In spite of everything, the prophet's appeal and words are lost to a nation's pride.  ...'Til next Wednesday!

* * *

Next week:  Isaiah 16: 6-9
Note: I read from the New American Standard Bible translation,
specifically, The MacArthur Study Bible (NASB).
I will quote other sources if used in a post.

I also use
Strong's Exhaustive Concordance of the Bible
(with notes from the King James Version).

Wednesday, August 7, 2013

Isaiah 15: 7-9

Therefore the abundance which they have acquired and stored up
They carry off over the brook of Arabim.
For the cry of distress has gone around the territory of Moab,
Its wail goes as far as Eglaim and its wailing even to Beer-elim.
For the waters of Dimon are full of blood;
Surely I will bring added woes upon Dimon,
A lion upon the fugitives of Moab and upon the remnant of the land.

Even as the prophet weeps over Moab and documents the nation's coming lament over the days of desolation and famine, Isaiah says that there will be "added woes" beyond those already foretold (vs. 9).

Because of the loss of Moab's two major cities and the desecration of the land, the refugee population rises--people are on the move. "Therefore," begins verse 7, the people take all that they have with them, even over "the brook of Arabim," which can also be translated as the brook of willows or poplars. My study Bible suggests that the brook might have been the Zered River, which forms a border between Moab and Edom.

Matthew Henry brings up an interesting point in noting the attitude of the Moabites. Here are a people facing ruin, weeping, shaving their heads in grief--over their personal losses, not over the loss of God in their lives--yet carrying their entire "abundance" off to a foreign land.

"Those that are eager to get abundance of this world, and solicitous to lay up what they have gotten, little consider what may become of it and in how short a time it may be all taken from them. Great abundance, by tempting the robbers, exposes the owners; and those who depend upon it to protect them often find it does but betray them."
--Matthew Henry's Concise Commentary on the Bible

The "cry of distress" (vs. 8) from Moab is heard in the territory surrounding the nation. Eglaim is the northernmost part of Edom, and Beer-elim is the southernmost part of Edom. Moabite wailing covers a lot of auditory ground.

In verse 9, we read about Dimon. Depending on the original sources from which your Bible is translated, Dimon could be a place all its own or it could be an alternate spelling of Moab's idol capital, Dibon. Matthew Henry says, "Dimon signifies bloody; the place shall answer to its name." He references II Kings 3: 22 and 23, in which the Moabites see water that looks like blood. "Then they said, 'This is blood; the kings have surely fought together, and they have slain one another. Now therefore, Moab, to the spoil!'" (vs. 23) (Israel would then rise up in surprise to defeat them.) Here's what I read about the etymology of 'Dimon':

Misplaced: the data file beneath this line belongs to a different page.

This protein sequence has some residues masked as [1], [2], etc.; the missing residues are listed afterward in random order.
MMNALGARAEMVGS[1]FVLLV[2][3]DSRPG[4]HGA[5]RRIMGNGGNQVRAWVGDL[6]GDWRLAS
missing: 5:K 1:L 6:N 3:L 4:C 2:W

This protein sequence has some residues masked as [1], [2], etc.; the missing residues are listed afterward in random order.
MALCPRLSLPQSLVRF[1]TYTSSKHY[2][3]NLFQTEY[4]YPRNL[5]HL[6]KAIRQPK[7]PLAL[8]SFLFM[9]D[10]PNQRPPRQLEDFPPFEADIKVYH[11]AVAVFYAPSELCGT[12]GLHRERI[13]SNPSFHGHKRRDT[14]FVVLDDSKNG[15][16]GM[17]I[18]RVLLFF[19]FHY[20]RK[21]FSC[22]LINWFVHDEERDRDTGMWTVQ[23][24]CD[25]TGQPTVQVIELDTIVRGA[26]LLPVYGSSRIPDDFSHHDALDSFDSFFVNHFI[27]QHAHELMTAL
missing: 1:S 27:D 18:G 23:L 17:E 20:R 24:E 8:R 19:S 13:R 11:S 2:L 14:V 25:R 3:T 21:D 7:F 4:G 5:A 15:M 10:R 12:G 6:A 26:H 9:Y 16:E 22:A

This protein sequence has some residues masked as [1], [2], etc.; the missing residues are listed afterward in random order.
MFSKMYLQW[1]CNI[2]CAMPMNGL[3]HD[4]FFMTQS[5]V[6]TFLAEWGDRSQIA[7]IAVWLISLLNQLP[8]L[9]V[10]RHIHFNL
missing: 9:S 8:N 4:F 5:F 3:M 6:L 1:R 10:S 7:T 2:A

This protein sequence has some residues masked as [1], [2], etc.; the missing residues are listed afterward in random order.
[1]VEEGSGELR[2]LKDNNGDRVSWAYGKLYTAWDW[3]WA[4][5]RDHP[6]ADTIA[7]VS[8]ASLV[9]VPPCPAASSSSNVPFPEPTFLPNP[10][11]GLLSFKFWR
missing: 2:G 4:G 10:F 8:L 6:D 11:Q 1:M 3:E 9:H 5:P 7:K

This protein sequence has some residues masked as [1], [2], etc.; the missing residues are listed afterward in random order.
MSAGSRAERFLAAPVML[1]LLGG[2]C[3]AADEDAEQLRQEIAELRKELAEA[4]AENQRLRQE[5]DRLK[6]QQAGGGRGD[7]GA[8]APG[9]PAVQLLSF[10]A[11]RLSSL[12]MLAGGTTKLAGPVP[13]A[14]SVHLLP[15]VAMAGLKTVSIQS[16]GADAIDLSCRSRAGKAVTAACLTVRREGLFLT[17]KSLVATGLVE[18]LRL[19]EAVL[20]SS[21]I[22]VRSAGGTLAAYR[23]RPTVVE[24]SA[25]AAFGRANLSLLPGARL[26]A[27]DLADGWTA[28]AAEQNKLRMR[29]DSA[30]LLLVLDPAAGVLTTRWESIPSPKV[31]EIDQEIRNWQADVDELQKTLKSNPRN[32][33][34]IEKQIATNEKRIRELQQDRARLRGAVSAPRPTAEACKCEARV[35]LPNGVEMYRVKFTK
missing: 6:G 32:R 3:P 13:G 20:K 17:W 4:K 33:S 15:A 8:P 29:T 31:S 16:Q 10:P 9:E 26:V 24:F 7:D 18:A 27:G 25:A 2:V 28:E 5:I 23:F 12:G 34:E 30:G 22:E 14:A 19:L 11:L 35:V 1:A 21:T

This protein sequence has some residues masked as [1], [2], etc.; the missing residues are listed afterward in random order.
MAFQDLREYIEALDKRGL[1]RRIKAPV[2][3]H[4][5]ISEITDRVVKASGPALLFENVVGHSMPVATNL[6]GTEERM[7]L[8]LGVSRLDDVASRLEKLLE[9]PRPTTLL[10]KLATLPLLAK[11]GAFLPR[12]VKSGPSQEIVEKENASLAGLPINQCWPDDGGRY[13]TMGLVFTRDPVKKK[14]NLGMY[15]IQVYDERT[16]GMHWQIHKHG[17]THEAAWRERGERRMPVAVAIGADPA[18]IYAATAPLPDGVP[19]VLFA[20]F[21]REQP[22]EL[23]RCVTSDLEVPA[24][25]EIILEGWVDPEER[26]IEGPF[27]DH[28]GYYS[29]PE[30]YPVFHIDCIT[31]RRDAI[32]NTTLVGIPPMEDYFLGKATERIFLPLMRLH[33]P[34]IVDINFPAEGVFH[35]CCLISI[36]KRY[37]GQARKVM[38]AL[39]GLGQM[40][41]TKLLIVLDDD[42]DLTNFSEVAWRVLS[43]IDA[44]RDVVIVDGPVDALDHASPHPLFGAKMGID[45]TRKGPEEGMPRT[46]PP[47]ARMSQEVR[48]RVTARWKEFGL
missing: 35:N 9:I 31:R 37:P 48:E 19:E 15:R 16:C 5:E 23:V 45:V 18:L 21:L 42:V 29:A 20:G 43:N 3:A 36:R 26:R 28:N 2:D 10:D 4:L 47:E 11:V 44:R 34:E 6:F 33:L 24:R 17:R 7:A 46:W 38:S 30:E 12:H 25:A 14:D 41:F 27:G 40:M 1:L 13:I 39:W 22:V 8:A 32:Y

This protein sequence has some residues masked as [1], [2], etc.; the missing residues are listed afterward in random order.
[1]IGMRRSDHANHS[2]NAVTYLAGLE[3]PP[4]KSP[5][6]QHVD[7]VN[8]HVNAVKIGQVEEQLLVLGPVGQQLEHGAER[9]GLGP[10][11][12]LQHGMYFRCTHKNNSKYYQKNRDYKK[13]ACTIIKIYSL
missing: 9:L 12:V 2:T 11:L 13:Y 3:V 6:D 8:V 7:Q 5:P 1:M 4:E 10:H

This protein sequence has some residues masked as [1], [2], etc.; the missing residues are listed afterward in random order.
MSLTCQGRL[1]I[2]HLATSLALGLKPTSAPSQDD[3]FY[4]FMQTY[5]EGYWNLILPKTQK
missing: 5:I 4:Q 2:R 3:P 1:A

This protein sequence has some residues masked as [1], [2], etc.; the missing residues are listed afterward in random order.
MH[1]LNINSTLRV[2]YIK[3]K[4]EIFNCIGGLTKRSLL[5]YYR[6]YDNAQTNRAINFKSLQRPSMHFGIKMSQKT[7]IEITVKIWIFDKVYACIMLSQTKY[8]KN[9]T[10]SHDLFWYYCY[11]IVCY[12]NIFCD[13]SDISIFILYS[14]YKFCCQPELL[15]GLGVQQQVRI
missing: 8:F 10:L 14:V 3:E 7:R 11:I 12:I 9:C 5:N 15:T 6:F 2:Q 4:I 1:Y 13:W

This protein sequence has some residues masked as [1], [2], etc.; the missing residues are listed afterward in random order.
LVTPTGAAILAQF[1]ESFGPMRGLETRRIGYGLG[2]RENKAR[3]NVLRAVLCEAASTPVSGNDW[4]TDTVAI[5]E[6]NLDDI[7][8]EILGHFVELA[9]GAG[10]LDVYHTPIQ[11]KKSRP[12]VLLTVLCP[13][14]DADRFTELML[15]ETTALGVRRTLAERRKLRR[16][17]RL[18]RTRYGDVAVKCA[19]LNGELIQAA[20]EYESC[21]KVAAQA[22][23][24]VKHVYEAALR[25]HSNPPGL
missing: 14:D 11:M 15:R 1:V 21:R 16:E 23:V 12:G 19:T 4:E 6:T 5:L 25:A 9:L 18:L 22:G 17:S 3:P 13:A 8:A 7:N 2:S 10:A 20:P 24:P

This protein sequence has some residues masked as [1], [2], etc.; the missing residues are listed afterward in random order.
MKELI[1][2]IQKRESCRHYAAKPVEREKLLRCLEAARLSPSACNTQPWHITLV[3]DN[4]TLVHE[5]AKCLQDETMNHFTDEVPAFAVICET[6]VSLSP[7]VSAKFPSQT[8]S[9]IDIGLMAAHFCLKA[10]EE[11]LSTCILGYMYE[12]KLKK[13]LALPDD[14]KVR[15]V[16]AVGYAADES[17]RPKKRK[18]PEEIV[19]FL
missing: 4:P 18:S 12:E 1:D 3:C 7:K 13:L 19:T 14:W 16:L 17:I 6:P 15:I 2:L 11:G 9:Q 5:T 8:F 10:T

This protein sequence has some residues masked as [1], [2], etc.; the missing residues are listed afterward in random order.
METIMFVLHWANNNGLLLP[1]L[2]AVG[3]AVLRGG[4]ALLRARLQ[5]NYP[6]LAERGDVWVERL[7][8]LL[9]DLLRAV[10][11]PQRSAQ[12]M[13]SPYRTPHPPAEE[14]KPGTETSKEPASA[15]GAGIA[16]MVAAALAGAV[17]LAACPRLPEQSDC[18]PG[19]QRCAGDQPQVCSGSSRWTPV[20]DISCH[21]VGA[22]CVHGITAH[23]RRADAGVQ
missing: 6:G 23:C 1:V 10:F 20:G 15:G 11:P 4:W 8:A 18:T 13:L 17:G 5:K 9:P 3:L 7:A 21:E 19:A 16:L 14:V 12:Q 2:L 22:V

"The form of the name, Dimon, in Isa 15:9, may have been given to make it resemble the Hebrew dam, 'blood,' to support the play upon words in the verse...."
--International Standard Bible Encyclopedia

[It would be like Isaiah to use a play-on-words. Such a creative writer!]

But, given Moab's reliance upon idols and Dibon's propensity for them, it would be an equally plausible possibility that Isaiah was referring to the city itself. It is no wonder God would bring about additional woe upon the people in relationship to their activities at Dibon. Remember, "gods before Him" has always been the problem requiring the #1 Commandment. But the extent of the woes goes beyond Dibon to the fugitives themselves. One really does start to feel sad for this people in the end due to their cluelessness. We did wrong, but we won't own up to it. Instead, we'll cry over our ruin, take all that we own and cherish, and run away to start a new life [in an equally spiritually corrupt nation]! God would not have it. He would send "a lion." (vs 9)

It's a picture perhaps not unlike what Babylon would experience with the "desert creatures" taking over their houses, towers and palaces. (Isa. 13: 21 and 22) The cross-reference verse takes us back to another prophet's words--Amos--who warned that even when escape from the first obstacle is possible, there are more woes awaiting:

"Alas, you who are longing for the day of the Lord,
For what purpose will the day of the Lord be to you?
It will be darkness and not light;
As when a man flees from a lion
And a bear meets him,

Or goes home, leans his hand against the wall
And a snake bites him."

--Amos 5: 18 and 19

Perhaps the most striking contrast--and one that Judah should have seen--is that of "the remnant." [And did Isaiah choose that word on purpose or what?!] Moab's would not survive. Judah's would be preserved through the history of the world.


Where the scattered fugitives landed, as we begin Chapter 16. ...'Til next Wednesday!

* * *

Next week:  Isaiah 16: 1-4
Note: I read from the New American Standard Bible translation,
specifically, The MacArthur Study Bible (NASB).
I will quote other sources if used in a post.

I also use
Strong's Exhaustive Concordance of the Bible
(with notes from the King James Version).